PISCATAWAY, NJ During financial hard times, some older adults may turn to alcohol or cigarettes as a way to cope, according to a study in the November issue of the Journal of Studies on Alcohol and Drugs.
The study, of more than 2,300 older Americans, found that some -- particularly men and people with less education -- were at risk of boosting their drinking if their finances took a hit.
The same correlation was seen when it came to smoking, especially among relatively younger study participants (those who were age 65 at the study's start).
The findings do not prove that financial strain, per se, was the reason for the changed drinking and smoking habits. But it is known that some people use alcohol and cigarettes as a way of coping with stress, says lead researcher Benjamin A. Shaw, Ph.D., of the State University of New York at Albany.
"When you have a stressor that's not very controllable, people may focus on something to help control their emotional response to the stressor," Shaw says.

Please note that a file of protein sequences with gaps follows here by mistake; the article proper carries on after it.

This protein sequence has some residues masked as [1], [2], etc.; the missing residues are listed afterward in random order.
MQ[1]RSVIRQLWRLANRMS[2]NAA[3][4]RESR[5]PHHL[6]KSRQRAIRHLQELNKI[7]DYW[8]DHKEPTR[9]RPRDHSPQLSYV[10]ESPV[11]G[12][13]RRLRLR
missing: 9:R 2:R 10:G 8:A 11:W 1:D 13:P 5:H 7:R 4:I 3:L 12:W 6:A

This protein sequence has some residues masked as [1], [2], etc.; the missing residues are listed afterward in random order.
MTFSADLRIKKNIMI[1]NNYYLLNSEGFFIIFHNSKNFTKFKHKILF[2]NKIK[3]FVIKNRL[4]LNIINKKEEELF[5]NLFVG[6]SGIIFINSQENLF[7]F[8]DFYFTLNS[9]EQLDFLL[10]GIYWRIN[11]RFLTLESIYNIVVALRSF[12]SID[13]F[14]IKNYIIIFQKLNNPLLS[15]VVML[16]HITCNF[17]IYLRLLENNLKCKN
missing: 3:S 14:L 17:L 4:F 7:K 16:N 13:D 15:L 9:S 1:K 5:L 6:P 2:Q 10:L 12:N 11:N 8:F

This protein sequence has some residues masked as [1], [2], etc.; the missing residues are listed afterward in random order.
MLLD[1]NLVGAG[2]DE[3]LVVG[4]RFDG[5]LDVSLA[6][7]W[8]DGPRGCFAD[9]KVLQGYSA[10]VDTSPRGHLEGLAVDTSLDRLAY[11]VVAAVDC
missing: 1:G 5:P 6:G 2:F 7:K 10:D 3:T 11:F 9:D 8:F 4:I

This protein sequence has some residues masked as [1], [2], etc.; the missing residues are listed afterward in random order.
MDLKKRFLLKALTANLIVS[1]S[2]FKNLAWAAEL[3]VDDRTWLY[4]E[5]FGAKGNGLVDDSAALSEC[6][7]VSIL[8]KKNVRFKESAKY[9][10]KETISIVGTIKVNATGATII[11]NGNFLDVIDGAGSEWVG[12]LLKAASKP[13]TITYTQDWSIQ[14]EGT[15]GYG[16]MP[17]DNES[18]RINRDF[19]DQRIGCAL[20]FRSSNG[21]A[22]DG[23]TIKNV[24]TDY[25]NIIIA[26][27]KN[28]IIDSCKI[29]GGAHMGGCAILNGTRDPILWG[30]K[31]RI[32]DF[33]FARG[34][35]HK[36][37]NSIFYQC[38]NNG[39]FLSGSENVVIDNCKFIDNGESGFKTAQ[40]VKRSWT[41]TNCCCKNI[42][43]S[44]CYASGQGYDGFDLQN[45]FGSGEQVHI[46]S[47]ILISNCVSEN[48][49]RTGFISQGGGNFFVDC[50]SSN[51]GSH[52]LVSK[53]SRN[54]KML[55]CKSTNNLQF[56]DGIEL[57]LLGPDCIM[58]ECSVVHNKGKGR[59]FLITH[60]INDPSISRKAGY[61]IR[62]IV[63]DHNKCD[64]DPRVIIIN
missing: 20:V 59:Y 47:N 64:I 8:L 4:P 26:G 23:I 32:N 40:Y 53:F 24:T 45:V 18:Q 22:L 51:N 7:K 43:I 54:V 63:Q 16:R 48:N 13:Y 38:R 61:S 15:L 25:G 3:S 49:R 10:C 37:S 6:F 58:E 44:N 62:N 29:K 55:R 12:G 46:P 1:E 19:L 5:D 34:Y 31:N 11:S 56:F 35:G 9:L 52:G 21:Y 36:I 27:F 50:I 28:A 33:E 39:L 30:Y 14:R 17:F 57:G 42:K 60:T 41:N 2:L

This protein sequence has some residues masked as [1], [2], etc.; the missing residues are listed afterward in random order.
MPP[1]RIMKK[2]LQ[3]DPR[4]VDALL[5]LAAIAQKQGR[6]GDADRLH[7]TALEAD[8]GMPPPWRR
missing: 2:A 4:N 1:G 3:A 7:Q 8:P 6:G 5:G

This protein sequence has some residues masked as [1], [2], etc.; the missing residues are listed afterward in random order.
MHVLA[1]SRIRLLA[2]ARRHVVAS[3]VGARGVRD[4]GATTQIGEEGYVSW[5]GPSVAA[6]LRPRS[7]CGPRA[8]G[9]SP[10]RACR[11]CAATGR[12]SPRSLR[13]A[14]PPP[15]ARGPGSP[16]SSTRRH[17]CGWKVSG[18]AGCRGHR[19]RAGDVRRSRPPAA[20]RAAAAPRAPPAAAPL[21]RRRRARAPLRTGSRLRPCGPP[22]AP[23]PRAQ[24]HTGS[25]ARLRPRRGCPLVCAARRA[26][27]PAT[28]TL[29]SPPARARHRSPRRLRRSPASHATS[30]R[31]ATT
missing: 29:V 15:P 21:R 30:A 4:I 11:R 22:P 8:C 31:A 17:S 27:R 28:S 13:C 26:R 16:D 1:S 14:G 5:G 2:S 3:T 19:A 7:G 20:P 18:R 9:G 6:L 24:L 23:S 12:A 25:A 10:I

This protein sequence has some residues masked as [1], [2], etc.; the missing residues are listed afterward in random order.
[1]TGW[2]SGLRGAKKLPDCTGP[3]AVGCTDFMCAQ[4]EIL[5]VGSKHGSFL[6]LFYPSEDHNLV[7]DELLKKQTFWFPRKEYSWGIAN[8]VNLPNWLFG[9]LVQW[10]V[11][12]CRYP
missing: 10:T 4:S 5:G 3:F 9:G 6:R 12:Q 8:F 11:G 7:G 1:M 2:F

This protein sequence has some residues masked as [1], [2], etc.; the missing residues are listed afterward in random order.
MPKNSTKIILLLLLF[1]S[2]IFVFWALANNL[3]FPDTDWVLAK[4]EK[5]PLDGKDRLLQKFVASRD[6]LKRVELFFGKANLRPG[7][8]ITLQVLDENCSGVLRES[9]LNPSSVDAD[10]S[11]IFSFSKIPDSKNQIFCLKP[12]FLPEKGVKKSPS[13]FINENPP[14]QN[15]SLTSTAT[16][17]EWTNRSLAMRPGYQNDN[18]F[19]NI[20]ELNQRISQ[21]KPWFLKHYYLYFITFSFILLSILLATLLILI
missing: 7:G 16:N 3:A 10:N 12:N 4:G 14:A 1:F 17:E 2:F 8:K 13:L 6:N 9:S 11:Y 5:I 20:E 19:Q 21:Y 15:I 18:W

And financial woes may be particularly stressful for older adults, he notes.
"They are out of the workforce, and they might feel like they have less time to recover or generally have less control over their financial situation," Shaw says.
The older adults in the study were surveyed periodically between 1992 and 2006, when the world was in stronger financial shape than it is now. The ongoing financial crisis, coupled with the aging population, means that the number of older adults facing money problems will probably only grow, Shaw's team says.
Overall, 16% of study participants reported increasing financial strain over the study period. Three percent reported increases in heavy drinking (more than 30 drinks a month), and 1% said they'd started smoking more.
Those odds were higher among older men who were under growing financial strain: they were 30% m
|Contact: Catherine Herman|
Journal of Studies on Alcohol and Drugs